It’s not hard to see the appeal of independence in the late 80s as the power of the USSR waned, but the cultural identity of the Baltic States goes back much further than the 20th Century - and this is where their differences spring into focus.
Lithuania has the grandest of histories, being the center of a five hundred year territory now known as the Grand Duchy Of Lithuania that covered what is now Belarus, Ukraine and parts of Poland and Russia. In the 14th Century, it was the largest country in Europe.
Today, Lithuania’s capital, Vilnius, contains one of the largest surviving medieval old towns in Europe (now a UNESCO World Heritage site), and the city as a whole is a dazzling mixture of Baroque, Gothic, Renaissance and Classical building styles threaded with ancient streets, red-roofed townhouses and tasteful modern embellishments.
Outside the capital and a handful of big cities, Lithuania quickly bewitches with its diverse natural beauty. There are highland forests and mountains, lowland wetlands and meadows spread over 5 national parks and dozens of smaller natural havens - and there’s even a 50 km-long stretch of sand dunes called the Curonian Spit that stretches into the curiously isolated Russian territory of Kaliningrad to the southwest.
Cross the border into Latvia, and you’ll find the language much the same - Lithuanian and Latvian share the same language roots, and like Spanish and Portuguese, it’s possible for each nationality to make themselves understood in each other’s countries.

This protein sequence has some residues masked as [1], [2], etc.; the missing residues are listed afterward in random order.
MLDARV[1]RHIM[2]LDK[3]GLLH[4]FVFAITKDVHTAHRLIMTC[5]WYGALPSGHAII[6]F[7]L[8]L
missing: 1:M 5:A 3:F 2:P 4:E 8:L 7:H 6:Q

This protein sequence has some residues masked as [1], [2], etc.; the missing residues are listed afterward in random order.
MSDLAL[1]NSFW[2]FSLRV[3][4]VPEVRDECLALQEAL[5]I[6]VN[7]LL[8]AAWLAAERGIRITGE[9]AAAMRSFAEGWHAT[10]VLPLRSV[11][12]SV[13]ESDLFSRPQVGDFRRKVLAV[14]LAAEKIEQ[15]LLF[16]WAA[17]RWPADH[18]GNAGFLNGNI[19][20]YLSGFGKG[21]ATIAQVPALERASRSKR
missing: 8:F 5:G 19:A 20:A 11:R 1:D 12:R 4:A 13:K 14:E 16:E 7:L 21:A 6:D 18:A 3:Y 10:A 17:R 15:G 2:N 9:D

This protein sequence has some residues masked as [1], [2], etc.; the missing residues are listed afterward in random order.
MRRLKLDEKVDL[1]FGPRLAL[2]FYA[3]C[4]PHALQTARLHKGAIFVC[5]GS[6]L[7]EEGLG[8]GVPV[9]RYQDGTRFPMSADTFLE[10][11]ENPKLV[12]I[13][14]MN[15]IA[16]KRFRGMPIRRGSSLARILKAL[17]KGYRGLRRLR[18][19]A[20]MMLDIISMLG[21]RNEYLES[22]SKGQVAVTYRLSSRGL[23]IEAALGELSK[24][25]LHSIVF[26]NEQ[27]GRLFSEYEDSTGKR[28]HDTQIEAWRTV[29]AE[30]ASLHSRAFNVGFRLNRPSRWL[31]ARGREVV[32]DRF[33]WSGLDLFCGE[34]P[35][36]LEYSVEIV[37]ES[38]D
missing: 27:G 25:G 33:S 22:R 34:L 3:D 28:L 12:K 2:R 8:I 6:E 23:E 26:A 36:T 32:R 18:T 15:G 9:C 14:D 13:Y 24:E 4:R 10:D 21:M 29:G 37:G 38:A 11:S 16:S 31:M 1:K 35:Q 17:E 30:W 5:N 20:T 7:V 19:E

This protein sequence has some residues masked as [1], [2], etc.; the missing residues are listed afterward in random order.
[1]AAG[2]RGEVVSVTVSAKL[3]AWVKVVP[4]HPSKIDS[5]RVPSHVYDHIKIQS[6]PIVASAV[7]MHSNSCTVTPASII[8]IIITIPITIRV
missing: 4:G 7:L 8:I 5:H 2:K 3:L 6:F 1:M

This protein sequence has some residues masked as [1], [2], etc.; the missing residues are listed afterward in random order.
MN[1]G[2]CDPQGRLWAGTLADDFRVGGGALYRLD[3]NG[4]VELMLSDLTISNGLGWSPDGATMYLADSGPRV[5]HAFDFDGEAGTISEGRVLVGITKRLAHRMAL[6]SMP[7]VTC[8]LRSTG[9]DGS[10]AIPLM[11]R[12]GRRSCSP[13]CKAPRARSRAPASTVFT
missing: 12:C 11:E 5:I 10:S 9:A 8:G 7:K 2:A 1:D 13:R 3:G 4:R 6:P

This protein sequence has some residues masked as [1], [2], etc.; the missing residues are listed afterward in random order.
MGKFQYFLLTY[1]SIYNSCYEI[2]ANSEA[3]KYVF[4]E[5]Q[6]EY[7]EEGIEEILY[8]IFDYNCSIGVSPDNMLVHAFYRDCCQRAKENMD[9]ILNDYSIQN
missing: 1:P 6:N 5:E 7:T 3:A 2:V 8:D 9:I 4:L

Like Lithuania, it’s also a natural paradise - but where Lithuania is a pick’n’mix of environment types, Latvia is firmly about the trees. Along with Estonia, it’s one of the most forested countries in the EU, and one of its nicknames is “The Great Park”.
Latvia’s history as a politically distinct country only goes back to 1918 - before this, it was ruled by Swedish, Polish-Lithuanian and Russian governments elsewhere - and today, while Latvians celebrate as much national pride as their neighbors do, only 62% of its population are Latvians, and 12% are non-citizens.
Russian is the unofficial second language (despite a 2012 referendum that officially decided otherwise) and English is widely understood in its capital, Riga, a stately mix of Gothic, Baroque and Art Nouveau where a third of the country’s population lives.
If you wanted to resort to possibly spurious characterizations, Lithuania is outgoing and a little boisterous - while Latvia is in search of the quiet life, a touch shy about its appeal to the rest of the world, and a little wary in the face of change.